Aperture is the size of the hole letting light in or the intensity of the light during the photo. A wide aperture results in a sharp image around what the lens is focusing on, which is good for wildlife or sports photography. A narrow aperture lets in less light and is useful for landscape photography because it creates a sharp focus on all the objects within the frame.
Shutter speed is the exposure time of a photograph. A fast shutter speed will capture a moving image quickly and combined with a wide aperture focusing on a subject, will create a sharp image of a moving athlete or animal. A slow shutter speed (obviously) takes longer for the exposure, and wouldn't be ideal for sports or animals where there is constant movement. This would make the image look blurry. A slow shutter speed and a narrow aperture are the setting ideal for a landscape because with the narrow opening you get a sharp focus on the entire image and the slow shutter speed allows enough light to get in through the narrow opening to catch the image.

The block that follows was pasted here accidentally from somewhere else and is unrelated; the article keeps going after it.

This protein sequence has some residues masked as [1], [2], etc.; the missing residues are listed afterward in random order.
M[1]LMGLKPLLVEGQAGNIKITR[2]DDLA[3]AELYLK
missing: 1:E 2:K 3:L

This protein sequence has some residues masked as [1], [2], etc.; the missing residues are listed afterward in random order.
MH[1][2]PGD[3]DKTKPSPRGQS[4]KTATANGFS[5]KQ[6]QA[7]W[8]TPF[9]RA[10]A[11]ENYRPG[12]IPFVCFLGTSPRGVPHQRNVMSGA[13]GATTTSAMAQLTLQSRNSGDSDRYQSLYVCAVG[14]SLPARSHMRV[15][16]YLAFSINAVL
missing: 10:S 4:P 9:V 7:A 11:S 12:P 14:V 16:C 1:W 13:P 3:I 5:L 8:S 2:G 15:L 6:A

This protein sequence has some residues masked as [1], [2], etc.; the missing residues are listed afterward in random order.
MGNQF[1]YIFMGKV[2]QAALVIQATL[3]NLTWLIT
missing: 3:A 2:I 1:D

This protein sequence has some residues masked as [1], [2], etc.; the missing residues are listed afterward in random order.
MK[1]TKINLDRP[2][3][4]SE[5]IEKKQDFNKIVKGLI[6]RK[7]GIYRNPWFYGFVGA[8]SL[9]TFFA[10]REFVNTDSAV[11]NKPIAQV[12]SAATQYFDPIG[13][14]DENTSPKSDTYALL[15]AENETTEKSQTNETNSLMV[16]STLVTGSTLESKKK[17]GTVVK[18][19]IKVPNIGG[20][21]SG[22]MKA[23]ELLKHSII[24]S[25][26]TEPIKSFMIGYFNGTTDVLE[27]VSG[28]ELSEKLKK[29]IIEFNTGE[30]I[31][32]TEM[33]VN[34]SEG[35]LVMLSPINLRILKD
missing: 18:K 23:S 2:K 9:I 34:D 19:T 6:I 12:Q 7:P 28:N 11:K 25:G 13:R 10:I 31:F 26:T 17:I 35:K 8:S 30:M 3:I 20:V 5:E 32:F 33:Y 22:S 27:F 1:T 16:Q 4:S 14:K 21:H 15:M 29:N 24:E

The general rule of thumb is the wider the aperture the faster the shutter speed and a narrower aperture calls for a slower shutter speed.
Digital cameras have made this easier on photographers in many ways. One thing that you get with digital is the histogram which can give you instant detailed feedback on the accuracy of the exposure for your photos. The histogram graphs the luminance values in the frames and will give you advice on how to adjust the aperture or shutter speed if need be. Practicing on landscapes until you get this down is advised because if you are trying to capture wildlife such as a flying bird you may not get a second chance for a shot. Knowing how to use your equipment and what you want to shoot are also very important for getting the perfect exposure.